No wonder TJ Jagodowski and Dave Pasquesi have a cult following among improvisation students across the country. These long-form improv masters, veterans of Chicago's famed Second-City and currently playing in a sporadic but open run at the Barrow Street Theater, are wildly gifted and a joy to watch. Creators of "insta-plays from scratch" according to their press kit, the two actors simply begin an entirely improvised 60-minute long play the moment the curtain goes up. The plays do not come from audience suggestions (as is the case with many improv shows) but instead sprout from nowhere but the actors' vivid imaginations.

And what imaginations! The plots of these mini-plays almost defy explanation, as Jagodowski and Pasquesi switch in-and-out of characters and incorporate each other's tiniest suggestions in the moment of the scene and, equally, into the ever-evolving backstory of the play.

On this particular evening, the show began with Anita, a lonely widow, chatting up Ron, the maitre d' at a French restaurant called the Bon Vivant, by telling him she felt she had one more great love left in her life.

Soon on the scene came Marcel, a singing waiter with a soft spot for "sweet Anita," eager to reveal his recent and surprising discovery that the scallop special was not made with real scallops but with shark fin instead.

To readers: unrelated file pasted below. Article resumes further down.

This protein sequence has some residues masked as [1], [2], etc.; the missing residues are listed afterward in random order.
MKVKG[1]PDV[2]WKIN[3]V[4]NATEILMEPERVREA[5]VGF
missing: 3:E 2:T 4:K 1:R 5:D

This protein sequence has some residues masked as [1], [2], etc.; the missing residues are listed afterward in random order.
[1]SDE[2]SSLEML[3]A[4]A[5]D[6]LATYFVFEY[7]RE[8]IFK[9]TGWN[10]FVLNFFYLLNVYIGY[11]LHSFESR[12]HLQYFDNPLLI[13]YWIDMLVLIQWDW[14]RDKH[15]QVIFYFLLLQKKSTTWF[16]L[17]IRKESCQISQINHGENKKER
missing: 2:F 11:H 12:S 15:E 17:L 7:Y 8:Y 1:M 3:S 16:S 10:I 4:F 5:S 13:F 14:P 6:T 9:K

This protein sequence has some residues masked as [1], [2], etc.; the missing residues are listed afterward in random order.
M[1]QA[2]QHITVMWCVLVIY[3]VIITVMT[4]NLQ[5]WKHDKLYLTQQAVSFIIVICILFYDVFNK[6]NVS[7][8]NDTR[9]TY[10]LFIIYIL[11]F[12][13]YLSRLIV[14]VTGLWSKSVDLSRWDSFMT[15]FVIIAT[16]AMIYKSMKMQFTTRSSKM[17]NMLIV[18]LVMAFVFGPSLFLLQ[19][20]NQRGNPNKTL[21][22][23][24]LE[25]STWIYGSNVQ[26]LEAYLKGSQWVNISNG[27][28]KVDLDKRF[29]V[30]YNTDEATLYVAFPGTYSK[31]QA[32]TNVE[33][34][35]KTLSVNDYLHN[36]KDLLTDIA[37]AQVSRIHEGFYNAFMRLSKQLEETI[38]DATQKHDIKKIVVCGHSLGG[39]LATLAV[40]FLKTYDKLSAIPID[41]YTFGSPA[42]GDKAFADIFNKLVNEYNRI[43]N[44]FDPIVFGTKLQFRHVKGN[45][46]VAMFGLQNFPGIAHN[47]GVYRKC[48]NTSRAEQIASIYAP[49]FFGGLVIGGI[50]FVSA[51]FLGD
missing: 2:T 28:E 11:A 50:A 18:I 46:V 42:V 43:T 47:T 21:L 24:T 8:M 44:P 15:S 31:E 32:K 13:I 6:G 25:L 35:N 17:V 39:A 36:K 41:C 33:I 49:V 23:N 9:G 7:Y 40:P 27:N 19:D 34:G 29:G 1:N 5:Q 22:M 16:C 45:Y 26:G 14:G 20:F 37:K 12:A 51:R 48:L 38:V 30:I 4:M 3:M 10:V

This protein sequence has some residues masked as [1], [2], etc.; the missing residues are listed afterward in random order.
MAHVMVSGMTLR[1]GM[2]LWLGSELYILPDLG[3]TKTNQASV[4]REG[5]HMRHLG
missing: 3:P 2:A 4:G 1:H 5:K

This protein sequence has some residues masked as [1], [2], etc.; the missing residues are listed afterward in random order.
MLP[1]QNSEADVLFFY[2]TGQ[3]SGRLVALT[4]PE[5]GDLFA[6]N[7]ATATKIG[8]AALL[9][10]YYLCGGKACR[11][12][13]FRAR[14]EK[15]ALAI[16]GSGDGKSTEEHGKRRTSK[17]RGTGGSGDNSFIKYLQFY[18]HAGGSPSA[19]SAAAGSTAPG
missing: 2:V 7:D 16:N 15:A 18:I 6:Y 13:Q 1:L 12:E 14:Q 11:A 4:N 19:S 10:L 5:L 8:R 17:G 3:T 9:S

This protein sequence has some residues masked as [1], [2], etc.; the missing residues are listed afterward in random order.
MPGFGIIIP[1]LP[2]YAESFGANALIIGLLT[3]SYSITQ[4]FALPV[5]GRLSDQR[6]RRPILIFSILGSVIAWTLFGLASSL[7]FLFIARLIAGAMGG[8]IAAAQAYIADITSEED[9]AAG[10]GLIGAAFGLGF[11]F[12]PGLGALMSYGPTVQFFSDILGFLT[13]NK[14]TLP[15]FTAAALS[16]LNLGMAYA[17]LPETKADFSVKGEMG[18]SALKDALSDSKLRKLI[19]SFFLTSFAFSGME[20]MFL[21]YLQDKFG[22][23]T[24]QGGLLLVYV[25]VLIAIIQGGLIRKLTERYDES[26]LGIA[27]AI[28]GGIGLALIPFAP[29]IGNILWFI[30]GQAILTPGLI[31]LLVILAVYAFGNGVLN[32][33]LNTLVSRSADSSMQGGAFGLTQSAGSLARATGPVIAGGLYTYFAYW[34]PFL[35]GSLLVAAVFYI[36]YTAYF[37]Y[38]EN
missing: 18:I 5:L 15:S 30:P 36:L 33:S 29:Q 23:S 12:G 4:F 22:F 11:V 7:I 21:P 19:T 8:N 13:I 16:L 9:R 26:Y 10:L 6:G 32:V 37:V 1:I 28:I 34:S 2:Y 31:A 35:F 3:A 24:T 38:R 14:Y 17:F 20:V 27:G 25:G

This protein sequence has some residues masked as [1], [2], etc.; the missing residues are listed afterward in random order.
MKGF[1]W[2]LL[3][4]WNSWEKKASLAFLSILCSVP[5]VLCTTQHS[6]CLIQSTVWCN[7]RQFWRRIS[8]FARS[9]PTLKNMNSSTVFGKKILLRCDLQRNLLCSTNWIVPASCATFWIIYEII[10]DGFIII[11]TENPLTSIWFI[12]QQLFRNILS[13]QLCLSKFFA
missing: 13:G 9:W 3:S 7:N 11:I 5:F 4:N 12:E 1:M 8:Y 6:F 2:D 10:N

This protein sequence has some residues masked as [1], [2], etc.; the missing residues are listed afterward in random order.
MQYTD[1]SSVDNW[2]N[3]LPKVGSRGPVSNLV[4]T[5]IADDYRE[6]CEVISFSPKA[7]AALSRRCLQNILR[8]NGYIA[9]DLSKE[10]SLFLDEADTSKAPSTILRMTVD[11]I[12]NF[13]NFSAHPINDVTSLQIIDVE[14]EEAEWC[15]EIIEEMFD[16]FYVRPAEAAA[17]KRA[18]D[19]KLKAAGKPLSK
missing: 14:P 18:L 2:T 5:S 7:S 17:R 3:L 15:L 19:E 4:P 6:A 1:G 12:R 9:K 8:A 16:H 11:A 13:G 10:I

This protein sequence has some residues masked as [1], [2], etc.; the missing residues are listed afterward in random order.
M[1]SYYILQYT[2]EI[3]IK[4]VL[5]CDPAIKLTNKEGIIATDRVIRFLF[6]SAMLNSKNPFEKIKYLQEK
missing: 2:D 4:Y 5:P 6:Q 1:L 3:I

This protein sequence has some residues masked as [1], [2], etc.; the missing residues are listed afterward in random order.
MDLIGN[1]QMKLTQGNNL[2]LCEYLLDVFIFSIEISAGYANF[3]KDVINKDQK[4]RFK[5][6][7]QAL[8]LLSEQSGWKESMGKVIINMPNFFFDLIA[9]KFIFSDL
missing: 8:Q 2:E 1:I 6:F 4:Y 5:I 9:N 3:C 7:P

In the words of the cook who enlightened Marcel about the culinary switcharoo, "Tell me, from a scallop, how many scallops do think you get? One. And how many do you think you can get from a huge shark tail?"

As far-fetched as some of the situations can become, both actors do in-depth character work on stage. Such serious acting work provides a sense of emotional truth that adds continuity and lends credibility to their performances, and is often quite moving.

"Yes, she's searching for love," says Marcel when Ron warns him that Anita is on the prowl. "But who isn't? I am always searching for love. All day, all the time. Aren't you?"

Both actors are verbally dexterious, with advanced degrees in double-entendre and aural nuance. And while their humour veers more towards the absurd and existential than to the blue (a weakness of much improv), the performance I saw did feature a perfectly timed one-liner about pulled pork, jerked chicken and beef strogonoff.

What makes TJ and Dave such an exceptional experience is not only how quickly and subtly their minds work in the real danger of spontaneous live performance, but also the trust and easy camraderie that is evident between the two actors. I highly recommend that you catch them during one of their Barrow Street Theater stints.

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